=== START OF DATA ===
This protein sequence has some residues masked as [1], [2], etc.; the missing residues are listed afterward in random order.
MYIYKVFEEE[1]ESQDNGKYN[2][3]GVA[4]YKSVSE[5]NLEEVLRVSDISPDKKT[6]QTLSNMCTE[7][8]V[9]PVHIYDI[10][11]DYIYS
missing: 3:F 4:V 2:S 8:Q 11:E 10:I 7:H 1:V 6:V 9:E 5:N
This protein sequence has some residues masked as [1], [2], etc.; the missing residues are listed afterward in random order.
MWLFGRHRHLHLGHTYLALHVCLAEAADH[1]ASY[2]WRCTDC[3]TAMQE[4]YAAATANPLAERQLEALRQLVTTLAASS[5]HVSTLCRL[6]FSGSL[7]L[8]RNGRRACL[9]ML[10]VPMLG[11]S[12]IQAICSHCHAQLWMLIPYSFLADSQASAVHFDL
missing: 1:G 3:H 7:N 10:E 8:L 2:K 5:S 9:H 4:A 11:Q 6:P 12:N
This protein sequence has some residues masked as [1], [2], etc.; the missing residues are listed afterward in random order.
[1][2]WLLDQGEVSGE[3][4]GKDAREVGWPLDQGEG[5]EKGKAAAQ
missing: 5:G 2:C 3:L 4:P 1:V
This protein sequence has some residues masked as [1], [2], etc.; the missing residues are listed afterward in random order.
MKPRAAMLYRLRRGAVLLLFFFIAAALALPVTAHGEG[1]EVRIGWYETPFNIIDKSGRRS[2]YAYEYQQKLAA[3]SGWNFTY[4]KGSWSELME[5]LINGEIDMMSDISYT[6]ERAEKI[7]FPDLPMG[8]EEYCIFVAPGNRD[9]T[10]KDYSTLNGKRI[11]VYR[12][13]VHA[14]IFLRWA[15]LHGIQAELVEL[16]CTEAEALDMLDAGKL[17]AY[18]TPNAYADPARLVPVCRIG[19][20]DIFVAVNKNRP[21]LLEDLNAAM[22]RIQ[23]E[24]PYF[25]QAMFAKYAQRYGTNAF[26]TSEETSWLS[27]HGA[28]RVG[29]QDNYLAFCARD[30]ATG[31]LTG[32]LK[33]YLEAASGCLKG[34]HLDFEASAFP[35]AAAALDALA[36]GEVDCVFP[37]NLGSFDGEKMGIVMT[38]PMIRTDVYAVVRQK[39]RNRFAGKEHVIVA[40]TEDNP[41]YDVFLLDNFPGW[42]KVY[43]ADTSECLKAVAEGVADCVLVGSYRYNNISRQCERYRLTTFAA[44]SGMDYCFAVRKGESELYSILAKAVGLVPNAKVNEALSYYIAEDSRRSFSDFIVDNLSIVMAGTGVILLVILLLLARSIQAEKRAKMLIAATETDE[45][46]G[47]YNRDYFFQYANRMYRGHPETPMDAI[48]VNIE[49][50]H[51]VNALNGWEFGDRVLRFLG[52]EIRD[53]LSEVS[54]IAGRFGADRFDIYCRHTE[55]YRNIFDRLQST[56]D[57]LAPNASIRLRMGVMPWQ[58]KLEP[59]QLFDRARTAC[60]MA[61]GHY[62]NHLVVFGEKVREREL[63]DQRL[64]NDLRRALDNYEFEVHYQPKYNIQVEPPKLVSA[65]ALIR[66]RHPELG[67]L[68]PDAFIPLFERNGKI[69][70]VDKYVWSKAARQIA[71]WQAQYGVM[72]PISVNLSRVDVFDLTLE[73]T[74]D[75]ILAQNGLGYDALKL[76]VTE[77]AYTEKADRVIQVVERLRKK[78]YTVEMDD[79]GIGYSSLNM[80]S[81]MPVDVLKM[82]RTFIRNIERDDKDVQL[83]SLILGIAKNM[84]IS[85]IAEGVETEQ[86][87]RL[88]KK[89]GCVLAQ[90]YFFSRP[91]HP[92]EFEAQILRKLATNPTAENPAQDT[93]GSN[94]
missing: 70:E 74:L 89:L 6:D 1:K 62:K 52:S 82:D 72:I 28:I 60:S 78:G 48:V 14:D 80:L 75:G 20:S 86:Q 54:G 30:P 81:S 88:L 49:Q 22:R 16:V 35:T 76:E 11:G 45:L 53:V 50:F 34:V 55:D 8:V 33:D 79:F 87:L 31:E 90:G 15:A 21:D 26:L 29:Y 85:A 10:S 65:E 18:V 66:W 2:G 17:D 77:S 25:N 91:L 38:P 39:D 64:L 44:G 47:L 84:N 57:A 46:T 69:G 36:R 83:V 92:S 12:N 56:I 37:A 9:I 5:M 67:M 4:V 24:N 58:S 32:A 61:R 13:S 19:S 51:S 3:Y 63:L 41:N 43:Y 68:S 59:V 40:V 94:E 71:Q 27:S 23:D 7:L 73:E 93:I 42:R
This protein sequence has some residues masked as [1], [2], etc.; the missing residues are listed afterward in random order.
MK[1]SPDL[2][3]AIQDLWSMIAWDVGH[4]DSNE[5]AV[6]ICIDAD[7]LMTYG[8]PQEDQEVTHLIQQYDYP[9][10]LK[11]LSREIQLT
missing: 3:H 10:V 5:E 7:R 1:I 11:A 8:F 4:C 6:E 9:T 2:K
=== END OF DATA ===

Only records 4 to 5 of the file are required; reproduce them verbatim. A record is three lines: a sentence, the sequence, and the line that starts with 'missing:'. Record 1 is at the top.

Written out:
This protein sequence has some residues masked as [1], [2], etc.; the missing residues are listed afterward in random order.
MKPRAAMLYRLRRGAVLLLFFFIAAALALPVTAHGEG[1]EVRIGWYETPFNIIDKSGRRS[2]YAYEYQQKLAA[3]SGWNFTY[4]KGSWSELME[5]LINGEIDMMSDISYT[6]ERAEKI[7]FPDLPMG[8]EEYCIFVAPGNRD[9]T[10]KDYSTLNGKRI[11]VYR[12][13]VHA[14]IFLRWA[15]LHGIQAELVEL[16]CTEAEALDMLDAGKL[17]AY[18]TPNAYADPARLVPVCRIG[19][20]DIFVAVNKNRP[21]LLEDLNAAM[22]RIQ[23]E[24]PYF[25]QAMFAKYAQRYGTNAF[26]TSEETSWLS[27]HGA[28]RVG[29]QDNYLAFCARD[30]ATG[31]LTG[32]LK[33]YLEAASGCLKG[34]HLDFEASAFP[35]AAAALDALA[36]GEVDCVFP[37]NLGSFDGEKMGIVMT[38]PMIRTDVYAVVRQK[39]RNRFAGKEHVIVA[40]TEDNP[41]YDVFLLDNFPGW[42]KVY[43]ADTSECLKAVAEGVADCVLVGSYRYNNISRQCERYRLTTFAA[44]SGMDYCFAVRKGESELYSILAKAVGLVPNAKVNEALSYYIAEDSRRSFSDFIVDNLSIVMAGTGVILLVILLLLARSIQAEKRAKMLIAATETDE[45][46]G[47]YNRDYFFQYANRMYRGHPETPMDAI[48]VNIE[49][50]H[51]VNALNGWEFGDRVLRFLG[52]EIRD[53]LSEVS[54]IAGRFGADRFDIYCRHTE[55]YRNIFDRLQST[56]D[57]LAPNASIRLRMGVMPWQ[58]KLEP[59]QLFDRARTAC[60]MA[61]GHY[62]NHLVVFGEKVREREL[63]DQRL[64]NDLRRALDNYEFEVHYQPKYNIQVEPPKLVSA[65]ALIR[66]RHPELG[67]L[68]PDAFIPLFERNGKI[69][70]VDKYVWSKAARQIA[71]WQAQYGVM[72]PISVNLSRVDVFDLTLE[73]T[74]D[75]ILAQNGLGYDALKL[76]VTE[77]AYTEKADRVIQVVERLRKK[78]YTVEMDD[79]GIGYSSLNM[80]S[81]MPVDVLKM[82]RTFIRNIERDDKDVQL[83]SLILGIAKNM[84]IS[85]IAEGVETEQ[86][87]RL[88]KK[89]GCVLAQ[90]YFFSRP[91]HP[92]EFEAQILRKLATNPTAENPAQDT[93]GSN[94]
missing: 70:E 74:L 89:L 6:D 1:K 62:K 52:S 82:D 72:I 28:I 60:S 78:G 48:V 14:D 80:L 75:G 20:S 86:Q 54:G 30:P 81:S 88:L 49:Q 22:R 16:V 35:T 76:E 11:G 45:L 53:V 50:F 34:V 55:D 8:V 33:D 79:F 87:L 31:E 90:G 15:A 21:D 26:L 29:Y 85:A 10:S 65:E 18:V 66:W 2:G 17:D 77:S 25:N 91:L 38:P 39:D 64:L 44:G 47:L 84:N 57:A 46:T 69:G 36:R 83:V 92:S 12:N 56:I 37:A 9:I 5:M 67:M 4:V 24:N 58:S 32:A 61:R 13:S 19:S 51:S 3:Y 63:L 41:N 43:Y 68:S 59:V 40:V 94:E 71:Q 27:S 23:D 7:L 73:E 93:I 42:R
This protein sequence has some residues masked as [1], [2], etc.; the missing residues are listed afterward in random order.
MK[1]SPDL[2][3]AIQDLWSMIAWDVGH[4]DSNE[5]AV[6]ICIDAD[7]LMTYG[8]PQEDQEVTHLIQQYDYP[9][10]LK[11]LSREIQLT
missing: 3:H 10:V 5:E 7:R 1:I 11:A 8:F 4:C 6:E 9:T 2:K